For many of us, Labor Day, which falls on the first Monday in September, means the end of summer vacation, a forceful ordainment not to wear white, and an excuse for department stores to have sales. Outside of North America, Labor Day falls on May 1, and the existence of two separate Labor Days can be a source of confusion for some. But as with all holidays, it’s important to keep in mind the history behind our happy day off, and remember that Labor Day is a celebration of laborers, introduced at a time when labor meant something far more grueling than it generally denotes today.
The first Labor Day celebration took place in NYC on September 5, 1882, when about 10,000 union workers marched in a parade to honor the American worker, who at the time were without the labor laws we now take for granted. This event was a catalyst that spread the Labor Day sentiment across America. Beginning with Oregon in 1887, a number of states adopted Labor Day as a legal holiday scheduled for the first Monday of September.
But the holiday did not remedy the labor situation in Industrial Revolution era America. In 1894 the entire railroad system was compromised by the strike and boycott against the Pullman Palace Car Company, a railroad company guilty of terrible treatment of their workers. In response to the Pullman Strike, President Grover Cleveland ordered federal troops to take action, which escalated the violence and caused several deaths. It was in the midst of this strike that President Cleveland, in an effort to appease a livid public, passed a bill that made Labor Day a national holiday. Labor Day continues to this day, intended to be a reminder of the struggle of the labor workforce.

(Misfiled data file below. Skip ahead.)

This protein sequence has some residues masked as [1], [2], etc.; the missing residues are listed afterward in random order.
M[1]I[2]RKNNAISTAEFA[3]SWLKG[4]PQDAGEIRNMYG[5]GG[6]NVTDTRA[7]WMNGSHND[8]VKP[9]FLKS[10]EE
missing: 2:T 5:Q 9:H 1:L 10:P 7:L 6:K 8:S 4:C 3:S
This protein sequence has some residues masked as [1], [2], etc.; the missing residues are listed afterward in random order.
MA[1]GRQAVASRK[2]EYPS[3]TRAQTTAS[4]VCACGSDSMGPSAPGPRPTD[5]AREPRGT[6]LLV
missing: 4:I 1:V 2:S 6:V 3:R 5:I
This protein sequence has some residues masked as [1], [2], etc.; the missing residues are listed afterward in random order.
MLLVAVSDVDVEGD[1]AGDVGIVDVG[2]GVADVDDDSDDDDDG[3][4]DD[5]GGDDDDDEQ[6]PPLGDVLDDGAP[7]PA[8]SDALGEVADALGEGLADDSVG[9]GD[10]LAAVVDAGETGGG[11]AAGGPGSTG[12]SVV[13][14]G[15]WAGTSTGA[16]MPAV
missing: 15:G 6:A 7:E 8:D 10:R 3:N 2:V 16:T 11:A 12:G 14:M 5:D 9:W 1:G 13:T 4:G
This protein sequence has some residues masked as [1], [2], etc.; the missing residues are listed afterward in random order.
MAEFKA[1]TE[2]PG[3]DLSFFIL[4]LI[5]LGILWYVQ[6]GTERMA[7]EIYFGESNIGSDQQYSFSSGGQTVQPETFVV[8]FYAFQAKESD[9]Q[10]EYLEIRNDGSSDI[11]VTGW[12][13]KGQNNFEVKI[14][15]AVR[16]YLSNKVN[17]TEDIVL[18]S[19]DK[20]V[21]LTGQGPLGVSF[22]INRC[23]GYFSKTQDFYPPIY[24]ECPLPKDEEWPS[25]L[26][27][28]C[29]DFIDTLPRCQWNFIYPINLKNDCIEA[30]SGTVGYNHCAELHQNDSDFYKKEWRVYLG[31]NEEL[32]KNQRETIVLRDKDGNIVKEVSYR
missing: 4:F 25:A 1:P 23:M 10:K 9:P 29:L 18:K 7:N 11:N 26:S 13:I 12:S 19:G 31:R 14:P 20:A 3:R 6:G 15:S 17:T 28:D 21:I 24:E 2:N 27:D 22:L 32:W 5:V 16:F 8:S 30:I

Elsewhere in the world, laborers are honored on May Day (May 1), also known as International Workers’ Day. This holiday was instituted by countries worldwide in response to the Haymarket Riot of 1886, a peaceful protest gone awry with another violent altercation against the Chicago workforce by the police. Although the events that instigated May Day took place in America, the United States did not adopt it as a legal holiday, and the countries that did celebrated the day in unique ways. May Day was particularly embraced in the Soviet Union and Eastern-bloc, but with the fall of communism in Eastern Europe the holiday has grown more and more removed from its violent origins. This is not unlike Labor Day in America, which is little remembered for the labor required to grant us this one day off.
Aside from eating the standard hot dog and taking a day off from your usual Monday laboring, what Labor Day traditions do you have?
Back to Top